Rau Animal Hospital:
2135 Jenkintown Road
Glenside, PA 19038
215-515-5542
Fax: 215-884-8851
Hours:
Mon - Fri: 8am - 9:30pm
Sat: 8am - 4pm
Sun: 8am -12pm & 1pm - 3pm
Rau Too Lower House:
2135 Jenkintown Road
Glenside, PA 19038
215-515-5542
Fax: 215-884-8851
Hours:
Mon, Wed, Fri: 9:30am-5:30pm
Tues & Thurs: 12pm-8pm
Sat: 9am -3pm
Sun: closed
 
 
 

Cat Wellness Checkups


This collection of [term:name] articles has been curated for you by Rau Animal Hospital. If you would like to talk to a veterinarian, please give us a call at 215-515-5542.

The Truth Behind 3 Common Kitty Myths

When was the last time we saw your cat?

A new study by the American Association of Feline Practitioners says that fewer than 48 percent of cats receive regular veterinary care. Why? Check out these common kitty myths. According to a recent survey…


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Cat Obesity: How to Help Your Cat Lose Weight

What is obesity?
Obesity is defined as being overweight by 15 to 20 percent of an ideal body weight. Up to 44 percent of the pet population in North America is obese, making this condition the most common nutritional disorder among cats and dogs.
 
cat obesity How do I know if my cat is overweight?

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Common Health Problems in Senior Cats

Does Your Senior Cat Have These Common Health Problems?

Cats are good at hiding their pain. As natural predators, they know the weak and ill become prey so their instincts are to cover up any signs of weakness. Because of this tendency, it can be tough to know when your cat isn’t feeling well.


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Integrative Medicine: What Can a Tongue Tell Us?

Did you know you can get clues about how your pet is feeling just by looking at his/her tongue or feeling his/her pulse?

In Traditional Chinese Veterinary Medicine (TCVM), it is important to look for patterns in order to arrive at an accurate diagnosis. These patterns include the behavior of the pet and the types of conditions the pet is repeatedly experiencing. Regular examinations are the best way to determine any patterns your pet may be exhibiting.


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A Pet's Guide to Weight Loss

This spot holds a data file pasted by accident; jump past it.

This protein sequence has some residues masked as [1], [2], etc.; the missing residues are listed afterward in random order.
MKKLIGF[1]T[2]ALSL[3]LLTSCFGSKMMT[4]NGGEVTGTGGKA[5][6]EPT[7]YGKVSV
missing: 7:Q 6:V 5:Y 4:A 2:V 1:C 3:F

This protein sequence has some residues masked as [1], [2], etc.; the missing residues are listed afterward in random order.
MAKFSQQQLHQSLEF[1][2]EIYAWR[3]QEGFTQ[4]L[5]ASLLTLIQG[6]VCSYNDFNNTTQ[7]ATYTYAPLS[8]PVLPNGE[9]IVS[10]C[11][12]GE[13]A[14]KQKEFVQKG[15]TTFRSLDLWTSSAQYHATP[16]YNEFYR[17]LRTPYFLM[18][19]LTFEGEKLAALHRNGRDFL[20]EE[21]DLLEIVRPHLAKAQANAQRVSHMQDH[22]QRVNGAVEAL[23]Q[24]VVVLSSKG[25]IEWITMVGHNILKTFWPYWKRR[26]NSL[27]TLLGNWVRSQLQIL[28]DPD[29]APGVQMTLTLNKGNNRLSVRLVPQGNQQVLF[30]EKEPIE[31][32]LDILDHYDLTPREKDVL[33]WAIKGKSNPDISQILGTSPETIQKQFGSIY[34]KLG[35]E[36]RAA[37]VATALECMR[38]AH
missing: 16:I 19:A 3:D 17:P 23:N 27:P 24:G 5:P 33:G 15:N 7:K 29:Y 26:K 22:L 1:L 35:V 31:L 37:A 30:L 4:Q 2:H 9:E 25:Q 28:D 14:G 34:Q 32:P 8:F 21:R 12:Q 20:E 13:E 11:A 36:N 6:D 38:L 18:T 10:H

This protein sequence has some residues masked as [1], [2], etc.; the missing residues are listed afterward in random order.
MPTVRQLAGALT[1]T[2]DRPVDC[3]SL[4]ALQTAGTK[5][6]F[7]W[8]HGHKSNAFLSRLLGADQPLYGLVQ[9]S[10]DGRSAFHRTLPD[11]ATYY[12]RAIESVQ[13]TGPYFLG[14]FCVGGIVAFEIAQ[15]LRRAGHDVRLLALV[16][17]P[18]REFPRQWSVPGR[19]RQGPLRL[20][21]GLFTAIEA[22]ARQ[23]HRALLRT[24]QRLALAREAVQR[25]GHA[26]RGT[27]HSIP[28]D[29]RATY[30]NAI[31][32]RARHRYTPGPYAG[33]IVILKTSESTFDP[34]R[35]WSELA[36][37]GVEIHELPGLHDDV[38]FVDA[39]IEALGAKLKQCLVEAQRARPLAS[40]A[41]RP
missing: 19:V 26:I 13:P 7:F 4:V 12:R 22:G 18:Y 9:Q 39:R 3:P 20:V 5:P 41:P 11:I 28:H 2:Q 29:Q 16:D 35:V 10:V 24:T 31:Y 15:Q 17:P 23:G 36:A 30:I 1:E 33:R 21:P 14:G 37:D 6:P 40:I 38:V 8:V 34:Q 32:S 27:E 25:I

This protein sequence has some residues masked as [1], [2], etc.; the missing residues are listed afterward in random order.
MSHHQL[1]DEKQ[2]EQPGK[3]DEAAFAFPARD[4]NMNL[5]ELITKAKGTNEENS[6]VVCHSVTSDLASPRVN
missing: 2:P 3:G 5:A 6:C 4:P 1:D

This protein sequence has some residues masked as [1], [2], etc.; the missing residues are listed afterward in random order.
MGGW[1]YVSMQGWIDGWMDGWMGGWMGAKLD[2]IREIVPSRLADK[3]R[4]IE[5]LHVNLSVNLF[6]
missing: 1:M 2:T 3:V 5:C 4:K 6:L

Obesity is an accumulation of excessive energy stored by adipose (fatty) tissue sufficient enough to contribute to disease. It is the most common form of malnutrition in our companion animals and it is growing in frequency due to an increasingly sedentary lifestyle coupled with highly-palatable, energy-dense food sources.

Obesity can significantly increase the risk of various diseases and can negatively impact both the quality of life as well as the life span of our pets.

Conditions associated with obesity include:


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Diagnosing and Treating Your Pet Alone: The Dangers of the Internet

The internet is an amazing resource, one that has completely transformed our lives. It answers an infinite amount of questions for us, as the press of a button, anywhere we are at anytime.

The problem is, maybe we have too many answers, and from some unreliable sources to boot. If you were to Google “sick pet symptoms”, you would have 1.36 million results at your fingertips in 0.67 seconds. So where do you even begin?


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Cancer and Pets: How Can We Prevent It?

While there is far more research performed for the benefit of humans than for pets, we know that much of the initial research into human disease and pharmaceuticals is performed using animals; therefore, we learn about them as a side effect.

In the veterinary field, many of the therapeutics we use to treat disease come from human medicine, at least initially. The treatment of cancer is no exception, and in fact, some cancer treatments derived from human medicine have worked well for animals. Others, however, have not.


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